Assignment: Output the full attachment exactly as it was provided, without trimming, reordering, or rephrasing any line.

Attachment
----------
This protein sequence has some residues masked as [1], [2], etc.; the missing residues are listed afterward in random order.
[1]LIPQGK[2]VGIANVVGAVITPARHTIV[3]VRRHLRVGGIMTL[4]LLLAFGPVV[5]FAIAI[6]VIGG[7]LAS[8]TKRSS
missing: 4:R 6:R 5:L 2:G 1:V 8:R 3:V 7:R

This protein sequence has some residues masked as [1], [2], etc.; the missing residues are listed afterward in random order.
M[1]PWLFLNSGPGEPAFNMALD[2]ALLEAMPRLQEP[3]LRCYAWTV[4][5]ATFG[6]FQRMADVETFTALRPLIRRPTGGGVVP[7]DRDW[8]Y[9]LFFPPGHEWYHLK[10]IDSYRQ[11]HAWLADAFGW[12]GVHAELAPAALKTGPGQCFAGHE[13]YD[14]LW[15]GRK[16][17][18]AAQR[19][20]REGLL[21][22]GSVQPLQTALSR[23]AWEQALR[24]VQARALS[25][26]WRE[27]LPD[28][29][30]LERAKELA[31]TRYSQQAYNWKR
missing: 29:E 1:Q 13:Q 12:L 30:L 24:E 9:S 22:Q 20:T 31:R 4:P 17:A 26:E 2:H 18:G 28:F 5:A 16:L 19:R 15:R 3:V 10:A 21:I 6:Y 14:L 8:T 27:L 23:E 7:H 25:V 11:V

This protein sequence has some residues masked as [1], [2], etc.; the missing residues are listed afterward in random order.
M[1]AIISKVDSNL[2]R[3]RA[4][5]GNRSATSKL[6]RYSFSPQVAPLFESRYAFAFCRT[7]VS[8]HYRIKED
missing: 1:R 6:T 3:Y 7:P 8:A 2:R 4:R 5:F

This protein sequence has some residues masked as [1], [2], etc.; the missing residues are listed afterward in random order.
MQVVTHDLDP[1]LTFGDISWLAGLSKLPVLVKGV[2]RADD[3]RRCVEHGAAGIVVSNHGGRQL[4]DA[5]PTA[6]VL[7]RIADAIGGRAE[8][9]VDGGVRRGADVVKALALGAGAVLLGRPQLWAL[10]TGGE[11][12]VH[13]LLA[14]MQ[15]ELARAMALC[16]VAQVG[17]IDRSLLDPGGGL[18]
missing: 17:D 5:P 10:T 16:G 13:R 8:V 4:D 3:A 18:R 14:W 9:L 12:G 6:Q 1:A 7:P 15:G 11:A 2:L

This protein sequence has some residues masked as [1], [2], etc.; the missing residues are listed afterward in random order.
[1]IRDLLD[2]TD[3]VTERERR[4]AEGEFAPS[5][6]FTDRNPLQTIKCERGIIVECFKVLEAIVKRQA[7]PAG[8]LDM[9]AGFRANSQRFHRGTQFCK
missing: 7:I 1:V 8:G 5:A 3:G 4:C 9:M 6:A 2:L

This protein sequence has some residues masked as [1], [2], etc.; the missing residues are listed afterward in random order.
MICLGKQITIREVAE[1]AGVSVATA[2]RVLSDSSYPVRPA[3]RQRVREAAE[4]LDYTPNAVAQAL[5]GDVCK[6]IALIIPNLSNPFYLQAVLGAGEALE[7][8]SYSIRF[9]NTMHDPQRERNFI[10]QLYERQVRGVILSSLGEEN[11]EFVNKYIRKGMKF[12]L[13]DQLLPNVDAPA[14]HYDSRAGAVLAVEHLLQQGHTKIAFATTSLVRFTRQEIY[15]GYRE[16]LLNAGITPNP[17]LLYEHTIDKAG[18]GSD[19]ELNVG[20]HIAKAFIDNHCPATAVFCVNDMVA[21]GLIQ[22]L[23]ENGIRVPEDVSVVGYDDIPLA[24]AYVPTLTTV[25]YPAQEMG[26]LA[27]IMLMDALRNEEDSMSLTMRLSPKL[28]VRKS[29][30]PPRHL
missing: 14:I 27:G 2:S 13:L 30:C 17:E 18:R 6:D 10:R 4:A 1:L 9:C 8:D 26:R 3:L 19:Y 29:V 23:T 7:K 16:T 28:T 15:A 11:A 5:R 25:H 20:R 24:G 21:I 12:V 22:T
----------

This protein sequence has some residues masked as [1], [2], etc.; the missing residues are listed afterward in random order.
[1]LIPQGK[2]VGIANVVGAVITPARHTIV[3]VRRHLRVGGIMTL[4]LLLAFGPVV[5]FAIAI[6]VIGG[7]LAS[8]TKRSS
missing: 4:R 6:R 5:L 2:G 1:V 8:R 3:V 7:R

This protein sequence has some residues masked as [1], [2], etc.; the missing residues are listed afterward in random order.
M[1]PWLFLNSGPGEPAFNMALD[2]ALLEAMPRLQEP[3]LRCYAWTV[4][5]ATFG[6]FQRMADVETFTALRPLIRRPTGGGVVP[7]DRDW[8]Y[9]LFFPPGHEWYHLK[10]IDSYRQ[11]HAWLADAFGW[12]GVHAELAPAALKTGPGQCFAGHE[13]YD[14]LW[15]GRK[16][17][18]AAQR[19][20]REGLL[21][22]GSVQPLQTALSR[23]AWEQALR[24]VQARALS[25][26]WRE[27]LPD[28][29][30]LERAKELA[31]TRYSQQAYNWKR
missing: 29:E 1:Q 13:Q 12:L 30:L 24:E 9:S 22:Q 20:T 31:R 4:P 17:A 26:E 2:H 18:G 28:F 5:A 16:L 19:R 15:R 3:V 10:A 21:I 6:Y 14:L 8:T 27:L 23:E 7:H 25:V 11:V

This protein sequence has some residues masked as [1], [2], etc.; the missing residues are listed afterward in random order.
M[1]AIISKVDSNL[2]R[3]RA[4][5]GNRSATSKL[6]RYSFSPQVAPLFESRYAFAFCRT[7]VS[8]HYRIKED
missing: 1:R 6:T 3:Y 7:P 8:A 2:R 4:R 5:F

This protein sequence has some residues masked as [1], [2], etc.; the missing residues are listed afterward in random order.
MQVVTHDLDP[1]LTFGDISWLAGLSKLPVLVKGV[2]RADD[3]RRCVEHGAAGIVVSNHGGRQL[4]DA[5]PTA[6]VL[7]RIADAIGGRAE[8][9]VDGGVRRGADVVKALALGAGAVLLGRPQLWAL[10]TGGE[11][12]VH[13]LLA[14]MQ[15]ELARAMALC[16]VAQVG[17]IDRSLLDPGGGL[18]
missing: 17:D 5:P 10:T 16:G 13:R 8:V 4:D 3:A 18:R 14:W 9:L 12:G 6:Q 1:A 7:P 15:G 11:A 2:L

This protein sequence has some residues masked as [1], [2], etc.; the missing residues are listed afterward in random order.
[1]IRDLLD[2]TD[3]VTERERR[4]AEGEFAPS[5][6]FTDRNPLQTIKCERGIIVECFKVLEAIVKRQA[7]PAG[8]LDM[9]AGFRANSQRFHRGTQFCK
missing: 7:I 1:V 8:G 5:A 3:G 4:C 9:M 6:A 2:L

This protein sequence has some residues masked as [1], [2], etc.; the missing residues are listed afterward in random order.
MICLGKQITIREVAE[1]AGVSVATA[2]RVLSDSSYPVRPA[3]RQRVREAAE[4]LDYTPNAVAQAL[5]GDVCK[6]IALIIPNLSNPFYLQAVLGAGEALE[7][8]SYSIRF[9]NTMHDPQRERNFI[10]QLYERQVRGVILSSLGEEN[11]EFVNKYIRKGMKF[12]L[13]DQLLPNVDAPA[14]HYDSRAGAVLAVEHLLQQGHTKIAFATTSLVRFTRQEIY[15]GYRE[16]LLNAGITPNP[17]LLYEHTIDKAG[18]GSD[19]ELNVG[20]HIAKAFIDNHCPATAVFCVNDMVA[21]GLIQ[22]L[23]ENGIRVPEDVSVVGYDDIPLA[24]AYVPTLTTV[25]YPAQEMG[26]LA[27]IMLMDALRNEEDSMSLTMRLSPKL[28]VRKS[29][30]PPRHL
missing: 14:I 27:G 2:S 13:L 30:C 17:E 18:R 6:D 10:R 4:A 1:L 9:C 8:D 26:R 3:L 19:Y 29:V 23:T 7:K 16:T 28:T 15:A 11:A 5:R 25:H 20:R 24:G 21:I 12:V 22:T